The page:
People across the Bay Area and beyond took some time Thursday to make sure they're prepared for the next big earthquake as part of the annual Great ShakeOut drill.
At 10:20 a.m., people dropped what they were doing to practice the drop, cover and hold on technique.
In San Francisco, students at Everett Middle School were just some of the 280,000 people in the city participating in the drills. They were joined by Mayor London Breed, assistant police Chief David Lazar, fire Chief Jeanine Nicholson and Sheriff Paul Miyamoto.
The drop, cover and hold on drill was followed by a school-wide evacuation.
Get a weekly recap of the latest San Francisco Bay Area housing news. Sign up for NBC Bay Area’s Housing Deconstructed newsletter.
"It’s not about if, it's about when," Breed said. "San Francisco is earthquake territory. It's inevitable."
Officials stressed several items during the drill, most importantly having a plan, including knowing what to do during and after an earthquake.
Breed spoke about the big Loma Prieta quake in 1989.
“During that earthquake, it was a very challenging time for our city,” she said. “But the good news is we were prepared every single year we did drills like this.”
From San Francisco to Los Gatos, where the Town Hall also practiced an evacuation.
“We’re out here to make sure that if that day ever comes, all our employees will be safe and then we’re be able to start helping the community to make sure they’re safe,” said Arn Andrews, assistant town manager of Los Gatos.
BART slowed down its trains systemwide causing some trains to briefly stop.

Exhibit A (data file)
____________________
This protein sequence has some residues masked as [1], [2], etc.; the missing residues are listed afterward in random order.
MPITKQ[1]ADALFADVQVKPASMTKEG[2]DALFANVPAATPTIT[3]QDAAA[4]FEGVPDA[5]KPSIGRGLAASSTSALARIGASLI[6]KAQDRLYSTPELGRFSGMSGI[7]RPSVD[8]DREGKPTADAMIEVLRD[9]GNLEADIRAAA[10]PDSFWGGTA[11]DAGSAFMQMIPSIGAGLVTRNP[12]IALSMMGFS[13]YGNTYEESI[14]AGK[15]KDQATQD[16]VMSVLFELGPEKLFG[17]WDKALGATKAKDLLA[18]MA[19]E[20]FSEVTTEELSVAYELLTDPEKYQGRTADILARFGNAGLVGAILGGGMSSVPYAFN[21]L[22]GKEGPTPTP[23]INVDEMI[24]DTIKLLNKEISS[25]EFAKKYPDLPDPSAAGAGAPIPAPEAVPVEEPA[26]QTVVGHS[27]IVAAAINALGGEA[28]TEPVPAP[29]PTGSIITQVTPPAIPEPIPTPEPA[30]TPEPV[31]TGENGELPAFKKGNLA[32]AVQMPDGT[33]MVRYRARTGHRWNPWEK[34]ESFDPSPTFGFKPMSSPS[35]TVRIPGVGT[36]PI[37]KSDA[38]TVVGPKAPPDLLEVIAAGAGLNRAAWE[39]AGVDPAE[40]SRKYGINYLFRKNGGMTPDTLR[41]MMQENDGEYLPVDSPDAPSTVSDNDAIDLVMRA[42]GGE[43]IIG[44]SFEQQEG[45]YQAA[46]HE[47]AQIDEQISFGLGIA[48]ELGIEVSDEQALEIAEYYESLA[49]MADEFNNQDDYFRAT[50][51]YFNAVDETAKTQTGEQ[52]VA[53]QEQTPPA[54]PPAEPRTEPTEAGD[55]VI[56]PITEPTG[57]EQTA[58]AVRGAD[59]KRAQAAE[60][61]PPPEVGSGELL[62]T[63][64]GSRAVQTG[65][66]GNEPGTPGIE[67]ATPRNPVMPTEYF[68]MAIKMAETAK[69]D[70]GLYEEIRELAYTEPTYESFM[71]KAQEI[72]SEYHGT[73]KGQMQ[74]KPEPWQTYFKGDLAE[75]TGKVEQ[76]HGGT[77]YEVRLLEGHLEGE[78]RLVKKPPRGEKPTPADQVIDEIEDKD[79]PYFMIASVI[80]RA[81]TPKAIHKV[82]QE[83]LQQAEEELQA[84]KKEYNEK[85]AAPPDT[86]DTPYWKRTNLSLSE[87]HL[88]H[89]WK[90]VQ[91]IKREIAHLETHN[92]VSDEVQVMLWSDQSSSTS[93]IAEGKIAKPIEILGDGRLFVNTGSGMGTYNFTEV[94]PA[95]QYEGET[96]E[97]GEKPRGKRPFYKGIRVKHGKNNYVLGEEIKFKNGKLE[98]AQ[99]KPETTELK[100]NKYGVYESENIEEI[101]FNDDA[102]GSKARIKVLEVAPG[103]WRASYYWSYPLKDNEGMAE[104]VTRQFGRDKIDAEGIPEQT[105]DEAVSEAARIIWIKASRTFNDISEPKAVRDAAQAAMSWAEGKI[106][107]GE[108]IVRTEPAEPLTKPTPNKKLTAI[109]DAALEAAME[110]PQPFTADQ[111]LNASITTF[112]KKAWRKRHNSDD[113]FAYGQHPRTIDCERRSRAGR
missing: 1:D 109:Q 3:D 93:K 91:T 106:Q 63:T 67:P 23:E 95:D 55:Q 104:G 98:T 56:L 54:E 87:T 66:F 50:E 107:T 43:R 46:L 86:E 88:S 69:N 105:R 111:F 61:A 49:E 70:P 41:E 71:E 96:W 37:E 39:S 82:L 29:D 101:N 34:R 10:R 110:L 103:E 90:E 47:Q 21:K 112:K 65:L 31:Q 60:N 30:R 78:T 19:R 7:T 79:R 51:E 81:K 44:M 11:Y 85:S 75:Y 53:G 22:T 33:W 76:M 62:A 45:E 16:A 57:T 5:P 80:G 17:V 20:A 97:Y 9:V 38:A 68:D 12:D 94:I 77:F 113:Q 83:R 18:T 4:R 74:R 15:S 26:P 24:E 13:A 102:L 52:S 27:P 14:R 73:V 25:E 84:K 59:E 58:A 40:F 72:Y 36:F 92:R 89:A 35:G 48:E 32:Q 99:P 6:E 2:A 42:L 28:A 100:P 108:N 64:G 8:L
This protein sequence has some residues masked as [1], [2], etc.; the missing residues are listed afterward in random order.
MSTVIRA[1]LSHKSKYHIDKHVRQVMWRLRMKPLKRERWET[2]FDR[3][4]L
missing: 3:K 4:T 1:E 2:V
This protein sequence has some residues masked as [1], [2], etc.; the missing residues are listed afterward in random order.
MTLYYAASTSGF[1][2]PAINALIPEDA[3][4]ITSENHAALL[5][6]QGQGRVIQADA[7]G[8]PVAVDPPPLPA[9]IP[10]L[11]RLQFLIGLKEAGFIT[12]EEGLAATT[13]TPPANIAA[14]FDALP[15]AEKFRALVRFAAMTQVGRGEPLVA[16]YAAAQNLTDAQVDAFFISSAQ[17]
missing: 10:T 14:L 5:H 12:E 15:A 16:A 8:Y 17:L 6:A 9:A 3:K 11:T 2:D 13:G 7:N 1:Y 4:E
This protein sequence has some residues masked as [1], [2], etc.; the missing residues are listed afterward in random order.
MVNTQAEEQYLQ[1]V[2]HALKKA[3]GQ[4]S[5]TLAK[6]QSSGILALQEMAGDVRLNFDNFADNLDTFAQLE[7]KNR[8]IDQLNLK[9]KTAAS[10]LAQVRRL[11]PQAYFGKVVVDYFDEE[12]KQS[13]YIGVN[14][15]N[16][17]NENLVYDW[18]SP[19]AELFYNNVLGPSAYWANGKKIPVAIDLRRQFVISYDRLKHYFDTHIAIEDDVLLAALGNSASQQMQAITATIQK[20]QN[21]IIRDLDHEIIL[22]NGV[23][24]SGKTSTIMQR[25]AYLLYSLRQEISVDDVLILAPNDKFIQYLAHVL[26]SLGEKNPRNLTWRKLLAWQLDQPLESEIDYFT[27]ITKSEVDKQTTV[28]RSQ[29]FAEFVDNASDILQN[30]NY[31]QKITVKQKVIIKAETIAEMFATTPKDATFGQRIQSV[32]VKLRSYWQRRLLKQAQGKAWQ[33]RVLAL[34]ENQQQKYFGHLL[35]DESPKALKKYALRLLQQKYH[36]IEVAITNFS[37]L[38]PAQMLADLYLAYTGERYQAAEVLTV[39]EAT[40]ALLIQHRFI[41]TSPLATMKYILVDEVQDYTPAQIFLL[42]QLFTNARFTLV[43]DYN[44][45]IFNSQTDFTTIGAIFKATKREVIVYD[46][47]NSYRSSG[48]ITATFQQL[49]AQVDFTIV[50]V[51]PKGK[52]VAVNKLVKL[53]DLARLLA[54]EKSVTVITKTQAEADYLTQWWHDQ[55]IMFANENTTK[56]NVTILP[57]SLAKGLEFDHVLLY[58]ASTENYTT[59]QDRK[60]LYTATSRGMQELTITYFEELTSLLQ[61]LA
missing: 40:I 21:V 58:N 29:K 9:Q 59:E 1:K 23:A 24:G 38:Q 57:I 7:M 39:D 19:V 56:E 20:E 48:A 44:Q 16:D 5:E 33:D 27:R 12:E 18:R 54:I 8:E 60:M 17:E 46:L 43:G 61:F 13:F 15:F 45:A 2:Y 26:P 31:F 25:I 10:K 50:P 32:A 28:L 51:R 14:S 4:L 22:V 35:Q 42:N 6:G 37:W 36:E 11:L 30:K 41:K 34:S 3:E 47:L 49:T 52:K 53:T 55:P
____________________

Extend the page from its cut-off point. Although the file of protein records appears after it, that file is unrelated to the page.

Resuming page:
“Something passengers should expect when BART gets a shake-alert warning during an earthquake.
The My Shake App also sent out a notification.
“It’s performing exactly as we intended it would be,” said Robert De Groot of Shake Alert.
Alerts are sent out for a magnitude 5.0 or greater quake, or if you’re expected to feel light shaking.
Right now, it has about 1,300 sensors up and down the west coast that can detect a tremor early on – and send alerts to your cell phone.
But it also gives crucial warning to emergency services.
“We also have a lot of automated actions that are happening,” said De Groot. “The slowing of trains, the opening of firehouse doors, the closing of valves. Just even a few seconds to get something going may mean the difference for something working after the earthquake.”
They’ll add even more sensors by 2025.
“We want to speed up our ability to detect that earthquake, find out the location, estimated size and also the amount of shaking around that event,” said De Groot.